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I have a grammar which says that "whom" is used when it follow a preposition.

E.g: to whom am I speaking. to whom it may concern.

The grammar also says that "whom" is the object form of "who". E.g. He was a person whom everyone regarded as trustworthy. (Whom is the object in the sentence.) "However, this is now felt to be excessively formal by most speakers and who is commonly used instead." (VINCE, M. and SUNDERLAND, P.,2003).

I'm reading "Inferno" and there is this sentence: "Nobody had any idea who you were (...)"

Wouldn't that be whom? Is "who" in that sentence an object? You is the subject and who would be the object.

  • @Araucaria Now that you have rewritten the question, it's reopened. Yes, I could explain that, and I'll try and find some time to do it justice. Unless you get there first... – Andrew Leach Dec 11 '14 at 17:53
  • @AndrewLeach Erm (sheepish grin), I think I misread the question ... Apologies. – Araucaria Dec 11 '14 at 19:07
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    Would you please provide more of the excerpt? For that can affect the answer, e.g. ""Nobody had any idea who you were." vs ""Nobody had any idea who you were trying to kill." :) – F.E. Dec 13 '14 at 1:47
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Who in the clause who you were is not the object of you. Only transitive verbs can have an object; and the verb to be is not transitive. It is a copula verb that "links the subject to a subject-related predicative complement†". For this reason who is correct in the sentence: Nobody had any idea who you were.

†The definition of copula in the Oxford Dictionary of English Grammar, p102.

  • @Araucaria. Not sure I'm understanding your question. Strictly, it does need to be whom (objective case) after a preposition - although a quick Google throws up examples such as "To who do I have to communicate my arrival details?" – Shoe Dec 11 '14 at 18:56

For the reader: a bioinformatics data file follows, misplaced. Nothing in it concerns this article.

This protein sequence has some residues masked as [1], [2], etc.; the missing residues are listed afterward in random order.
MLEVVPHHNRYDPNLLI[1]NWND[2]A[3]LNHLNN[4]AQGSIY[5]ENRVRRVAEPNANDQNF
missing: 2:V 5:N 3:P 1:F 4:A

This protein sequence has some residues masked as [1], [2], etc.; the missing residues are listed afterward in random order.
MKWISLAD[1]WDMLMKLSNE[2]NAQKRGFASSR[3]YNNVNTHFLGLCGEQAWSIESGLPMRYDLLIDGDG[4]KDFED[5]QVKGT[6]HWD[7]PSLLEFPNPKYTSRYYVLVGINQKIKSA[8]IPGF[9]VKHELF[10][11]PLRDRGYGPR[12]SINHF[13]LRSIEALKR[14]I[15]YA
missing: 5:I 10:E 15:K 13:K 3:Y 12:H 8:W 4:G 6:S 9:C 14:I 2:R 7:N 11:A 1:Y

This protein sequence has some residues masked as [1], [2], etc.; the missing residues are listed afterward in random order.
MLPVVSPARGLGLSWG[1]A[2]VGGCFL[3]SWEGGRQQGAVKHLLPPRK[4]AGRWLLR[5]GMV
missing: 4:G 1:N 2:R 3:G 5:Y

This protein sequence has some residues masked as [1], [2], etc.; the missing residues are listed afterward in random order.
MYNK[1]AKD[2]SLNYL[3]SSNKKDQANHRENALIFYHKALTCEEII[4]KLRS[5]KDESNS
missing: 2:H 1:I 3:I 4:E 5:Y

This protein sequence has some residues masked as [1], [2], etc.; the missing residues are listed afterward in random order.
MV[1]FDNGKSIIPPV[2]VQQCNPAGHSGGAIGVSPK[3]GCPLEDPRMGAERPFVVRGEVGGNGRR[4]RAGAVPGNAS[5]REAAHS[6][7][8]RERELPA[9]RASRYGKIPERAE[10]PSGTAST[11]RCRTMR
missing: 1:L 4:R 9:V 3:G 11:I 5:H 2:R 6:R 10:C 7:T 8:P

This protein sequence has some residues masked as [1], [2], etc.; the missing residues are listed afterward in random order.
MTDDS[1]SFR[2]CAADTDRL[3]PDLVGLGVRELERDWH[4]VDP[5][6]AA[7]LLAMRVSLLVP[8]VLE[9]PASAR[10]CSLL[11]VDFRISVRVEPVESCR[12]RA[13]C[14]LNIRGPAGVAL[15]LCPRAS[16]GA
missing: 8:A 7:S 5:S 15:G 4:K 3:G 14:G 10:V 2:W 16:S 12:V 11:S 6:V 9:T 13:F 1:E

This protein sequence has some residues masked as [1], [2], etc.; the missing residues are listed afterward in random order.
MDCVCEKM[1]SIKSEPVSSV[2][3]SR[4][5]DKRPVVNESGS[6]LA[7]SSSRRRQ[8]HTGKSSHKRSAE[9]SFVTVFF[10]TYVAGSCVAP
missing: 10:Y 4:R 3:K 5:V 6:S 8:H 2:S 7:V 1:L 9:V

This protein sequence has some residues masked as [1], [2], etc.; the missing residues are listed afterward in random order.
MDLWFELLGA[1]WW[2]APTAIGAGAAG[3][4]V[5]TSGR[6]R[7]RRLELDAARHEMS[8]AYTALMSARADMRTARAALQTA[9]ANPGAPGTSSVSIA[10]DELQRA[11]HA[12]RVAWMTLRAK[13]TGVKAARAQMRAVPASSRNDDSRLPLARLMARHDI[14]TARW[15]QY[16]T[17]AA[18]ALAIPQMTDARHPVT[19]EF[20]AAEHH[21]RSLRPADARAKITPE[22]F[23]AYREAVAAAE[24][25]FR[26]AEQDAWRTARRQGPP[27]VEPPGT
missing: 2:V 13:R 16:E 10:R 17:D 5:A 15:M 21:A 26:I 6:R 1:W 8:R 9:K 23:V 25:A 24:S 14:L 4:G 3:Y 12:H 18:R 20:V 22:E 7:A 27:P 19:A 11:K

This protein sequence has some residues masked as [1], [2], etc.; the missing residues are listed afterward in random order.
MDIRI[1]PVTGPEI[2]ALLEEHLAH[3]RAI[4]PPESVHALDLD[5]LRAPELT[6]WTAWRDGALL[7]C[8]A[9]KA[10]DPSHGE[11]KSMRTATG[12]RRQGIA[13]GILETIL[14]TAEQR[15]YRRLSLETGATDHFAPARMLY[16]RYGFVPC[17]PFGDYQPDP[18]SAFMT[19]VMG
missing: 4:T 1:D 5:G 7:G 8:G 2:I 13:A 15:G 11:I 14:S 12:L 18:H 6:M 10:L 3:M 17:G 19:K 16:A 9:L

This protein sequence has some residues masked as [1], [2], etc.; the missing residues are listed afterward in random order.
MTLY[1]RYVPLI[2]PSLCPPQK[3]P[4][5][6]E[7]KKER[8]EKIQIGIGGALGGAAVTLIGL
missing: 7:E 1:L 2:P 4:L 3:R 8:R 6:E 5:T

• Sorry Shoe, I misread the question! – Araucaria Dec 11 '14 at 19:05
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Who1 are you? (who1 is to mean nominative.)

Whom4 have you met? (Whom4 is accusative.)

As nouns have identical forms in nominative and accusative and as English has only a few pronoun forms with a special accusative (he × him, she × her, who1 × whom4) whom4 was shortened to who (dropping the m). For learners it is a bit difficult to distinguish who1 and who4, but it can't be helped: you have to learn it.

In the sentence "Nobody had any idea who you were" you have who1 and not who4.

In the present tense the sentence would be: "Nobody knows/has any idea who1 you are." Who4/whom4 would not make any sense.

Ultimately the subordinate clause contains the question: "Who1 are you?"

  • Hi Roger. Sorry, but none of this can be correct. In "Who are you" the word "who" is not the subject, but the complement of the verb. Consider "Who is she" versus "*Who is her" - the latter being wrong outside of an echo question, and clearly showing the last word to be in accusative case. Secondly, even in the third example the "who" is still the complement, not the subject. It is clearly "you" that is the subject. Consider "Nobody had any idea who she was" versus "*Nobody had any idea who her was". – Araucaria Dec 13 '14 at 0:34
  • @Araucaria - I changed my formulation. I deleted "subject case or nominative" and say only "nominative". – rogermue Dec 13 '14 at 4:08
  • Hmm, but in the first example who is not the subject!. You is the subject! Even in Nobody knows who you are, "who" is the complement of the verb. "you" is the subject!! – Araucaria Dec 14 '14 at 17:38
  • @Araucaria - I don't talk about what is the subject, I say who1 is a nominative and no accusative. A nominative can be subject or a complement after to be. The original question was whether who1 is correct or who4/whom4. The question was not what the subject is. – rogermue Dec 14 '14 at 18:10
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    Yes, but German doesn't work the same way as English. Consider: "That's me". – Araucaria Dec 14 '14 at 18:32

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